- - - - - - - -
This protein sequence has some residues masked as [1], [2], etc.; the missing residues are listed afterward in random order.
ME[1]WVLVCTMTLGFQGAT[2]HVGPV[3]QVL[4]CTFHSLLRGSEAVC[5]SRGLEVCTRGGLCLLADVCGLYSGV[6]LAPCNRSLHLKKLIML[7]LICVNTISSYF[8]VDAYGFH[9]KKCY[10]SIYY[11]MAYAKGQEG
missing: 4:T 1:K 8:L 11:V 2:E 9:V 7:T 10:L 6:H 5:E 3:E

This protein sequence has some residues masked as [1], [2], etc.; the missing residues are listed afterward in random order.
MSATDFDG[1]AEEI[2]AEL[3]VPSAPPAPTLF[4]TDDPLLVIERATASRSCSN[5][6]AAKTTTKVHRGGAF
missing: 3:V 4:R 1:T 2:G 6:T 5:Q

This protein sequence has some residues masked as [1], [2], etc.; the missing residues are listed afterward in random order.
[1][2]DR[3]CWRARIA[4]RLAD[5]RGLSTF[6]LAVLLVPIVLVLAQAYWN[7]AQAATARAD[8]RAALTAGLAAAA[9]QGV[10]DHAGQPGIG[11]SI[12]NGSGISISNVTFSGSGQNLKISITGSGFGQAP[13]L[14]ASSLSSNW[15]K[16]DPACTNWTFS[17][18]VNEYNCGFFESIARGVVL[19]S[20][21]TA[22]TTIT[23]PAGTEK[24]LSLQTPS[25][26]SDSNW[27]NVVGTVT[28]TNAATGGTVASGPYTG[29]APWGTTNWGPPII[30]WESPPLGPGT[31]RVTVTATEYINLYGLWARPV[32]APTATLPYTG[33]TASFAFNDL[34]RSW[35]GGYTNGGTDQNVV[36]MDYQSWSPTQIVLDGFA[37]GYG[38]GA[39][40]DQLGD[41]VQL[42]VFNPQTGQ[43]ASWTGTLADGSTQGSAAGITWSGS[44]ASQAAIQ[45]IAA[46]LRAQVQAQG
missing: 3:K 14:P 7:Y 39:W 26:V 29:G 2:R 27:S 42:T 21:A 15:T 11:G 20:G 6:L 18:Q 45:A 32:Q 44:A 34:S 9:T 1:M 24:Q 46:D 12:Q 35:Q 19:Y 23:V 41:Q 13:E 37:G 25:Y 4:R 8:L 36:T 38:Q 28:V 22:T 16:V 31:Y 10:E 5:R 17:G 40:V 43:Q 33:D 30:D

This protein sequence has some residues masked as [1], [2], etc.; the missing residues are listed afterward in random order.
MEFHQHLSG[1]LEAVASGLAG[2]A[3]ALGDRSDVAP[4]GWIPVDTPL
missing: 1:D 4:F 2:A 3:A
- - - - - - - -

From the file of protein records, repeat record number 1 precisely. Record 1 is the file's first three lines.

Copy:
This protein sequence has some residues masked as [1], [2], etc.; the missing residues are listed afterward in random order.
ME[1]WVLVCTMTLGFQGAT[2]HVGPV[3]QVL[4]CTFHSLLRGSEAVC[5]SRGLEVCTRGGLCLLADVCGLYSGV[6]LAPCNRSLHLKKLIML[7]LICVNTISSYF[8]VDAYGFH[9]KKCY[10]SIYY[11]MAYAKGQEG
missing: 4:T 1:K 8:L 11:V 2:E 9:V 7:T 10:L 6:H 5:E 3:E